Senior US lawmaker to attend Taiwan presidential inauguration amid China tensions

Taipei, Taiwan - A top US lawmaker said Wednesday he would visit Taiwan for the inauguration of President-elect Lai Ching-te, a year after his last trip to the self-governing democracy provoked anger from China.

US House Foreign Affairs Committee Chair Mike McCaul (r.) is due to attend the inauguration of Taiwan's President-elect Lai Ching-te.
US House Foreign Affairs Committee Chair Mike McCaul (r.) is due to attend the inauguration of Taiwan's President-elect Lai Ching-te.  © Collage: Yasuyoshi CHIBA / AFP & DREW ANGERER / GETTY IMAGES NORTH AMERICA / GETTY IMAGES VIA AFP,

Representative Mike McCaul, who leads the House Foreign Affairs Committee, spoke alongside Taiwan's representative in Washington and lawmakers from both parties at an event in the US Capitol marking 45 years since a landmark law to support Taiwan.

"I'll be leading a delegation to Taiwan to celebrate the president's inauguration," McCaul said of the ceremony set to take place on May 20.

McCaul last visited Taiwan in April 2023 to meet President Tsai Ing-wen. China responded with a show of military force and later imposed sanctions on McCaul, a Republican from Texas.

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"The last time I visited Taiwan, I was greeted very warmly by President Tsai but not so warmly by the CCP," McCaul said, referring to the Chinese Communist Party.

"It's an illustration in terms of the aggression that we're seeing out of China right now," he said.

Tensions over Taiwan grow between US and China

Representative Mike McCaul (l.) addresses an event marking the 45th anniversary of the Taiwan Relations Act alongside Taiwan’s representative in Washington, Alexander Tah-Ray Yui (c.), and Yui’s wife Karen Lo at the US Capitol on March 6, 2024.
Representative Mike McCaul (l.) addresses an event marking the 45th anniversary of the Taiwan Relations Act alongside Taiwan’s representative in Washington, Alexander Tah-Ray Yui (c.), and Yui’s wife Karen Lo at the US Capitol on March 6, 2024.  © SHAUN TANDON / AFP

China claims Taiwan, where the mainland's defeated nationalists fled in 1949. It has since grown into a competitive democracy and leading high-tech economy, although Beijing has not ruled out using force to "reunify" the two.

China has voiced anger at any hints of official independence for Taiwan. It staged a massive show of force in 2022 and cut off areas of cooperation with the United States after a visit by then US House Speaker Nancy Pelosi, who again showed support for Taiwan at Wednesday's event.

US-China relations have stabilized since then, with President Xi Jinping visiting California in November following visits to Beijing by top US officials including Secretary of State Antony Blinken.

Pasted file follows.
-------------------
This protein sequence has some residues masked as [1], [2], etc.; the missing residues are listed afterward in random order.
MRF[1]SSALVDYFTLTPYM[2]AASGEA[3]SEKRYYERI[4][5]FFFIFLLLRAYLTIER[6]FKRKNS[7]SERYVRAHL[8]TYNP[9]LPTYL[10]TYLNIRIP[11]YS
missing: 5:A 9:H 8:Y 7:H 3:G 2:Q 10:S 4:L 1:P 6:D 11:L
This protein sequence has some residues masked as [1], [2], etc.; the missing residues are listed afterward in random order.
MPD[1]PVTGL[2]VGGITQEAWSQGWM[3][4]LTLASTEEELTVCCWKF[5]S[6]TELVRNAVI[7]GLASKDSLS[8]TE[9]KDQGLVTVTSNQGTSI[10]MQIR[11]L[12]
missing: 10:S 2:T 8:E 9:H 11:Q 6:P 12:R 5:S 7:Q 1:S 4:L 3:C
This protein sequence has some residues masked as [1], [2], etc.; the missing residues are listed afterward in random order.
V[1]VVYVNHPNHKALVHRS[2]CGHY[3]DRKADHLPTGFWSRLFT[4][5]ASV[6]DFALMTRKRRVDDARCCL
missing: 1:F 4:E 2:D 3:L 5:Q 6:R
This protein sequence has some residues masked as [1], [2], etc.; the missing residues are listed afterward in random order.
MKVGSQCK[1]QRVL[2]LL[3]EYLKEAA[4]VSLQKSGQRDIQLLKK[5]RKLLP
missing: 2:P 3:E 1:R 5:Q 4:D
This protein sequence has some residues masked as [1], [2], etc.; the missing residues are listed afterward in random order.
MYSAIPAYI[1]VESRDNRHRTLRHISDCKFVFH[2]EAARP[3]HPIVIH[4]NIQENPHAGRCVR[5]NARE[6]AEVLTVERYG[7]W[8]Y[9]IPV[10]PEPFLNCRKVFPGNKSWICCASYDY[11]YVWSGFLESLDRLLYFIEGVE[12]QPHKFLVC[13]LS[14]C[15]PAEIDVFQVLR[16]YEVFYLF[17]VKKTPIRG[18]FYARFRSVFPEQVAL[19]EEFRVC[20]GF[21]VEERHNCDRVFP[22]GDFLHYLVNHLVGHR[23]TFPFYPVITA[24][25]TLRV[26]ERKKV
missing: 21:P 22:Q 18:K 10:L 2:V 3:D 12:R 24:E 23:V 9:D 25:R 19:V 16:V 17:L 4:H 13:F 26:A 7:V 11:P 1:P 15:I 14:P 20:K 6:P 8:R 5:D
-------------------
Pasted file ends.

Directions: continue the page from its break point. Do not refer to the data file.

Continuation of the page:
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China has previously lashed out at President-elect Lai, who is Tsai's vice president and has historically emphasized Taiwan's separate identity.

But US officials were cautiously upbeat about containing tensions over Taiwan's January election, saying that Beijing's actions have not broken any past precedents.

President Joe Biden sent an "unofficial" delegation of two former senior officials to Taiwan to meet Lai shortly after his election.

US military aid for Taiwan

Representative Ted Lieu has urged Congress to pass a massive foreign military aid package which includes billions for Taiwan.
Representative Ted Lieu has urged Congress to pass a massive foreign military aid package which includes billions for Taiwan.  © MANDEL NGAN / AFP

The United States switched recognition in 1979 from Taipei to Beijing. Only 11 countries plus the Vatican still recognize Taiwan.

The US Congress responded to the move in 1979 by passing the Taiwan Relations Act, which requires the United States to provide weapons to Taiwan to defend itself and ensures that Taiwanese representatives in the United States are treated as foreign diplomats in all but name.

Taiwan's de facto ambassador Alexander Tah-Ray Yui, who recently took over after his predecessor Hsiao Bi-khim was elected vice president under Lai, voiced gratitude to the United States over the assurances.

The law provides Taiwan with "security and the political space to create a vibrant democracy and a system that respects human rights, the rule of law and market-based economic principles," Yui said.

Taiwan has enjoyed broad bipartisan support, with Republicans warning of threats from China and Democrats hailing the status of human rights in Taiwan, Asia's frontrunner in LGBTQ+ equality.

Representative Ted Lieu, a Democrat born in Taiwan, said that there was consensus in Congress "to have Taiwan be able to defend itself."

He urged Speaker Mike Johnson, a Republican, to allow a vote on a $95-billion package passed in the Senate that would authorize military assistance to Taiwan alongside Ukraine and Israel.

Johnson has sought to tie the bill to calls led by Republican presidential contender Donald Trump to take tougher action against migrants seeking to enter the United States.

Cover photo: Collage: Yasuyoshi CHIBA / AFP & DREW ANGERER / GETTY IMAGES NORTH AMERICA / GETTY IMAGES VIA AFP

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